Hitched Quotes (displaying: 1 - 30 of 40 quotes )
A moment later I heard my sweetheart running up the stairs. My heart expanded with such force that it almost blotted me out. I hitched up the pants of my pajamas, flung the door open: and simultaneously Lolita arrived, in her Sunday frock, stamping, panting, and the she was in my arms, her innocent mouth melting under the ferocious pressure of dark male jaws, my palpitating darling!
God, who needs nothing, loves into existence wholly superfluous creatures in order that He may love and perfect them. He creates the universe, already foreseeing - or should we say "seeing"? there are no tenses in God - the buzzing cloud of flies about the cross, the flayed back pressed against the uneven stake, the nails driven through the mesial nerves, the repeated incipient suffocation as the body droops, the repeated torture of back and arms as it is time after time, for breath's sake, hitched up. If I may dare the biological image, God is a "host" who deliberately creates His own parasites; causes us to be that we may exploit and "take advantage of" Him. Herein is love. This is the diagram of Love Himself, the inventor of all loves.
Somehow, it was hotter then: a black dog suffered on a summer's day; bony mules hitched to Hoover carts flicked flies in the sweltering shade of the live oaks on the square. Men's stiff collars wilted by nine in the morning. Ladies bathed before noon, after their three o'clock naps, and by nightfall were like soft teacakes with frostings of sweat and sweet talcum.
I had always imagined myself hitching up on to my elbows on the delivery table after it was all over - dead white, of course, with no makeup and from the awful ordeal, but smiling and radiant, with my hair down to my waist, and reaching out for my first little squirmy child and saying its name, whatever it was.
Now for the hitch in Jane's character,' he said at last, speaking more calmly than from his look I had expected him to speak. 'The reel of silk has run smoothly enough so far; but I always knew there would come a knot and a puzzle: here it is. Now for vexation, and exasperation, and endless trouble!
Never dream with thy hand on the helm! Turn not thy back to the compass; accept the first hint of the hitching tiller; believe not the artificial fire, when its redness makes all things look ghastly. To-morrow, in the natural sun, the skies will be bright; those who glared like devils in the forking flames, the morn will show in far other, at least gentler, relief; the glorious, golden, glad sun, the only true lamp - all others but liars!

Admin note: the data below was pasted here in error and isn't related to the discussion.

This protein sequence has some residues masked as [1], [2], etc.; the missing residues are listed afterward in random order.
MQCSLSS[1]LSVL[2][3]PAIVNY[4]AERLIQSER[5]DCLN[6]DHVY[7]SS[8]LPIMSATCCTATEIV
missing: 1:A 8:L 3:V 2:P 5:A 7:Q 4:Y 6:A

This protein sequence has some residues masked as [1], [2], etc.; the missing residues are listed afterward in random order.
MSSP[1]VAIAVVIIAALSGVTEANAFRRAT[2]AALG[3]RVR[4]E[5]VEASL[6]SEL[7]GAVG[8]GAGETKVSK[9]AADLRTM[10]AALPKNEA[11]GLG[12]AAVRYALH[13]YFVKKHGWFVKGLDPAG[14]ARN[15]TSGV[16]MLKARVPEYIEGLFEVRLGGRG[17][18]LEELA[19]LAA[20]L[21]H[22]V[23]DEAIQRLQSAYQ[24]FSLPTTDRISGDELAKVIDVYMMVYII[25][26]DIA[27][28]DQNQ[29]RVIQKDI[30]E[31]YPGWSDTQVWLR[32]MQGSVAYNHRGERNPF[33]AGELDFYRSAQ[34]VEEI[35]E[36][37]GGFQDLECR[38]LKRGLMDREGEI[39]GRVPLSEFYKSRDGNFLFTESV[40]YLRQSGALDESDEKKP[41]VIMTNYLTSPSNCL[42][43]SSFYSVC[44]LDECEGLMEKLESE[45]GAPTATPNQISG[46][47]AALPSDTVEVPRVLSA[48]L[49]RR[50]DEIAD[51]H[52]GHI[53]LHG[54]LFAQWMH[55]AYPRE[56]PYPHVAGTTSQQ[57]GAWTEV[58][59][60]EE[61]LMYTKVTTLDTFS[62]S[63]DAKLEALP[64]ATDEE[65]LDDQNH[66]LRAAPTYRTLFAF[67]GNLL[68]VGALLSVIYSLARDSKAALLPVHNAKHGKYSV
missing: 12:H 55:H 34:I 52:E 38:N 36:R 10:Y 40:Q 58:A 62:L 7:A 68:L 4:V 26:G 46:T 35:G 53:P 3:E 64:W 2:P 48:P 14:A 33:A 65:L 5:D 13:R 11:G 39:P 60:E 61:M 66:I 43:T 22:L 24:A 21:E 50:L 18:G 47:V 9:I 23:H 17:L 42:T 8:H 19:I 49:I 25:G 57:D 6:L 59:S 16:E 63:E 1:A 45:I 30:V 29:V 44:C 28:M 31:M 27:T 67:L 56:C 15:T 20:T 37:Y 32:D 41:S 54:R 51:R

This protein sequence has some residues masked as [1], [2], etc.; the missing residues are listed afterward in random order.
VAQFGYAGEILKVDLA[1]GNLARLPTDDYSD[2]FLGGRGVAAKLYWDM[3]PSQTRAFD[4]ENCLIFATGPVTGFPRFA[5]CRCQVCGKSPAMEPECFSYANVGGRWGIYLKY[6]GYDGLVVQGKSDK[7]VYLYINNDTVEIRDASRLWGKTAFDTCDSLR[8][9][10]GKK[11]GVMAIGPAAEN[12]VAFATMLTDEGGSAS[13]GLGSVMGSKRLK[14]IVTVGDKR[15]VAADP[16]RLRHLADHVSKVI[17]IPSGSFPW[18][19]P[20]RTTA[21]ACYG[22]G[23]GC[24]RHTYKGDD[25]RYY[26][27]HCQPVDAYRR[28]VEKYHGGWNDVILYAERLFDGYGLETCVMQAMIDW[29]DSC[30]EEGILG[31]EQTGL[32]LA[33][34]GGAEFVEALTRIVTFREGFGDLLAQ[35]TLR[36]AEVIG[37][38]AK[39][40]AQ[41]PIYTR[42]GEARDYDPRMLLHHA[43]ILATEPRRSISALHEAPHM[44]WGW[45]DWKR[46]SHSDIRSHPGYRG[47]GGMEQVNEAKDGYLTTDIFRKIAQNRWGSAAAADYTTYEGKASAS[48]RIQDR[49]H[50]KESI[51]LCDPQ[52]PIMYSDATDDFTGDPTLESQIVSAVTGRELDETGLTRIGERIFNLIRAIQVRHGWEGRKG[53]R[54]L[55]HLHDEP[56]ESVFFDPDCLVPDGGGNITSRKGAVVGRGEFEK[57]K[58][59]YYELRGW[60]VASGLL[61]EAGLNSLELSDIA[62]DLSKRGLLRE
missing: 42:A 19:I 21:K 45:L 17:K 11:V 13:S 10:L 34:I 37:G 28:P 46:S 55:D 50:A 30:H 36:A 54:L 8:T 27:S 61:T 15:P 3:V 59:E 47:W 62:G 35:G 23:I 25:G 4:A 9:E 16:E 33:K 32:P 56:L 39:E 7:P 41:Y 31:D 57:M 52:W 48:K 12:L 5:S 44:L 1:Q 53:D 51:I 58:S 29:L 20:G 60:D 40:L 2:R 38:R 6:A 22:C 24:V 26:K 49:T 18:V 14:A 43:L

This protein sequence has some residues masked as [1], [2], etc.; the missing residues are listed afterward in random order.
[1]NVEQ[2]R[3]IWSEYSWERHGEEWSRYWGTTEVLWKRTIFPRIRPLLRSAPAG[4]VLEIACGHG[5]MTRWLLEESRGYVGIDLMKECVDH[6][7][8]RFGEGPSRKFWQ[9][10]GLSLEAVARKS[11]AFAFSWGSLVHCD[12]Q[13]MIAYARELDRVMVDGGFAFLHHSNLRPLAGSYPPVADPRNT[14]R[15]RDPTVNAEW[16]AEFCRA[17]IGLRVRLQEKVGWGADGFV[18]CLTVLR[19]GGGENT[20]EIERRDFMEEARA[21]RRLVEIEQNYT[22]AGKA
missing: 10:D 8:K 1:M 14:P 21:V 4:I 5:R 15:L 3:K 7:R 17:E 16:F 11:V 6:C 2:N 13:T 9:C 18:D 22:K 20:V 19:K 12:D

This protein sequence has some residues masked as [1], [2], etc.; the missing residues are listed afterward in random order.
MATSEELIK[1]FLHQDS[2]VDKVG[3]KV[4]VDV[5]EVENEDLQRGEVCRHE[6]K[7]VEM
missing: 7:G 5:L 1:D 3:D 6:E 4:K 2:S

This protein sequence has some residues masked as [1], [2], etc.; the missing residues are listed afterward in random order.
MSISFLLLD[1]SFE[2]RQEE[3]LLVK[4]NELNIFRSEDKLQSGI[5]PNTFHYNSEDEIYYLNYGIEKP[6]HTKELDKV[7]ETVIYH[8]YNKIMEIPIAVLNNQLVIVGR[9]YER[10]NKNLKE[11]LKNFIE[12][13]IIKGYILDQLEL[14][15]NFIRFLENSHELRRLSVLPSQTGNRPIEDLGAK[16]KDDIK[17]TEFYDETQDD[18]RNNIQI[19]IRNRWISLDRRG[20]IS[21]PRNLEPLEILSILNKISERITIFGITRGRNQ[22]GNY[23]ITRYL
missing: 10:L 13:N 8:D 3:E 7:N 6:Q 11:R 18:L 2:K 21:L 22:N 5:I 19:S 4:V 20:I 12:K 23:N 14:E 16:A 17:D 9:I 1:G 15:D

The only trouble was, I wasn't with a group of my peers. Who are my peers? [...] And there I was with a dismal coven of repentant soaks -- a car salesman who had fallen from the creed of the Kiwanis, an Jewish woman whose family misunderstood her attempts to put them straight on everything, a couple of schoolteachers who can't ever have taught anything except Civics, and some business men whose god was Mammon, and a truck-driver who was included, I gather, to keep our eyes on the road and our discussions hitched to reality. Whose reality? Certainly not mine. So the imp of perversity prompted me to make pretty patterns of our discussions together, and screw the poor boozers up worse then they'd been screwed up before. For the first time in years, I was having a really good time.
The grace to be a beginner is always the best prayer for an artist. The beginner’s humility and openness lead to exploration. Exploration leads to accomplishment. All of it begins at the beginning, with the first small and scary step . . . . Wherever you are is always the right place. There is never a need to fix anything, to hitch up the bootstraps of the soul and start at some higher place. Start right where you are.
Martin had a period of relishing the Boston thug-writer George V. Higgins, author of The Friends of Eddie Coyle. Higgins’s characters had an infectious way of saying ‘inna’ and ‘onna,’ so Martin would say, for example, ‘I think this lunch should be onna Hitch’ or ‘I heard he wasn’t that useful inna sack.’ Simple pleasures you may say, but linguistic sinew is acquired in this fashion and he would not dump a trope until he had chewed all the flesh and pulp of it and was left only with pith and pips. Thus there arrived a day when Park Lane played host to a fancy new American hotel with the no less fancy name of ‘The Inn on The Park’ and he suggested a high-priced cocktail there for no better reason than that he could instruct the cab driver to ‘park inna Inn onna Park.’ This near-palindrome (as I now think of it) gave us much innocent pleasure.
The Hitch Hiker's Guide to the Galaxy offers this definition ofthe word "Infinite". Infinite: Bigger than the biggest thing ever and then some. Much bigger than that in fact, really amazingly immense, atotally stunning size, "wow, that's big", time. Infinity is just sobig that by comparison, bigness itself looks really titchy. Gigantic multiplied by colossal multiplied by staggeringlyhuge is the sort of concept we're trying to get across here.
The futility of everything that comes to us from the media is the inescapable consequence of the absolute inability of that particular stage to remain silent. Music, commercial breaks, news flashes, adverts, news broadcasts, movies, presenters—there is no alternative but to fill the screen; otherwise there would be an irremediable void.... That’s why the slightest technical hitch, the slightest slip on the part of the presenter becomes so exciting, for it reveals the depth of the emptiness squinting out at us through this little window.